When we lose love at the end of life, however, most often due to the death of our spouse or life partner, recovery tends to be just as hard as when we lose love at the beginning of our lives as teens or young adults—but for different reasons. It’s not that our emotions run as hot as they did when we were younger. It’s that we know our own demise is coming sooner rather than later and our constitution and confidence are often not what they once were. Our scope of interest and involvement in the world has often narrowed so that without our life companion in it we often have little else in our lives to return to after we recover from our loss. And then, of course, we have the entire history of the relationship looming large in our minds like a movie playing over and over, which retrospectively seems like the fuel that was keeping us going all along. Without it, we often feel our forward momentum stall.
HOW TO GO ON
So how do we recover when we lose a great love? As with any loss, we must look upon it as a challenge and an opportunity. I say this without in any way attempting to downplay the intense suffering the loss of love brings. No matter what stage of a relationship or stage of life in which we find ourselves, dealing with the end of love is often overwhelming. But whether we’re sixteen and feel as if life is about to end or sixty-nine and know it actually soon will, within that ordeal resides the opportunity not just to survive but to thrive—to alter the very way love functions in our lives by becoming stronger for having lost it.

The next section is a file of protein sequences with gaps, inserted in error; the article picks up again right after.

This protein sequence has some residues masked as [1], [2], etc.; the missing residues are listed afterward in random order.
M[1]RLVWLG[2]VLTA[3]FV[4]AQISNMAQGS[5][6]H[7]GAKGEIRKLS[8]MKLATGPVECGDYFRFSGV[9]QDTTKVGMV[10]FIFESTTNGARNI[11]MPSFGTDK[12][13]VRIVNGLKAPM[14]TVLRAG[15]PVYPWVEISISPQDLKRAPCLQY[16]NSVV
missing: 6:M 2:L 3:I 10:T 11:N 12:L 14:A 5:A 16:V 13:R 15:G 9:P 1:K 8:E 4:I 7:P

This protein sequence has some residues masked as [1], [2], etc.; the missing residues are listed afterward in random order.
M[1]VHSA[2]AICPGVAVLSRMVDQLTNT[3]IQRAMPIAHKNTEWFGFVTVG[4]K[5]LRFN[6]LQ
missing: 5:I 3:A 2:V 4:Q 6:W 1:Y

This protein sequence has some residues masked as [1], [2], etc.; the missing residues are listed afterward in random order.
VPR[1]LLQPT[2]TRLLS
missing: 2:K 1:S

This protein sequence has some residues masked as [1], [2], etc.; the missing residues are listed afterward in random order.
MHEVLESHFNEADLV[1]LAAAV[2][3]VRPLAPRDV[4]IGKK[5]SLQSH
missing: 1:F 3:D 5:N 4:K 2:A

We can love and be loved from a position of strength or weakness. Even the strong suffer when they lose love—but are proven strong when eventually they emerge from their cocoon of suffering and re-engage with life enthusiastically. The strong know the true meaning of the Buddhist phrase “suffer what there is to suffer, enjoy what there is to enjoy” in a way the weak do not. They know that romantic love, especially the obsessive kind, is essentially grounded in selfishness. That they craved it because of how it made them feel, not because of how it made the person they love feel.
THE LOVE WE ALL WANT
In Buddhism, the term jihi is used to denote the mercy, or love, that a Buddha feels for all people. In contrast to romantic love, jihi represents the kind of love that requires nothing from the person toward whom it is felt, the joy that we experience from feeling it having nothing to do with any response we receive in return. If our children rebel and cease to speak to us, do we stop caring about what happens to them—in effect, stop loving them? No. This love we bear our children, then, represents the closest thing to jihi the unenlightened can feel, actually becoming jihi when it expands to include all beings. Romantic love may provide the spark that gives birth to it, but jihi romantic love is not.
Jihi is the kind of love toward which we should all strive to feel for others, whether we’re romantically in love with them or not. If we feel jihi toward another with whom we’re also romantically in love and they take their love from us, they cannot take our feeling of jihi for them unless we allow it. And if we don’t allow it, though we’ll still hurt—even a Buddha has an ego to contend with—we’ll find ourselves far better positioned to recover and eventually flourish again.
Developing the capacity to feel jihi represents the greatest benefit we could gain from a broken heart. If we can use the suffering we feel at losing romantic love to break through the shell of our smaller selves (the selves that might even hate the person who once loved us for hurting us by taking their love away), we just may find ourselves in a place where we can genuinely wish for their happiness whether we’re a part of it or not. And if we can accomplish that—well, then we’ll have gained something of far greater value than the love of another person: the indescribable joy that comes from the ability to love everyone.
Next week: The Illusion Of Expertise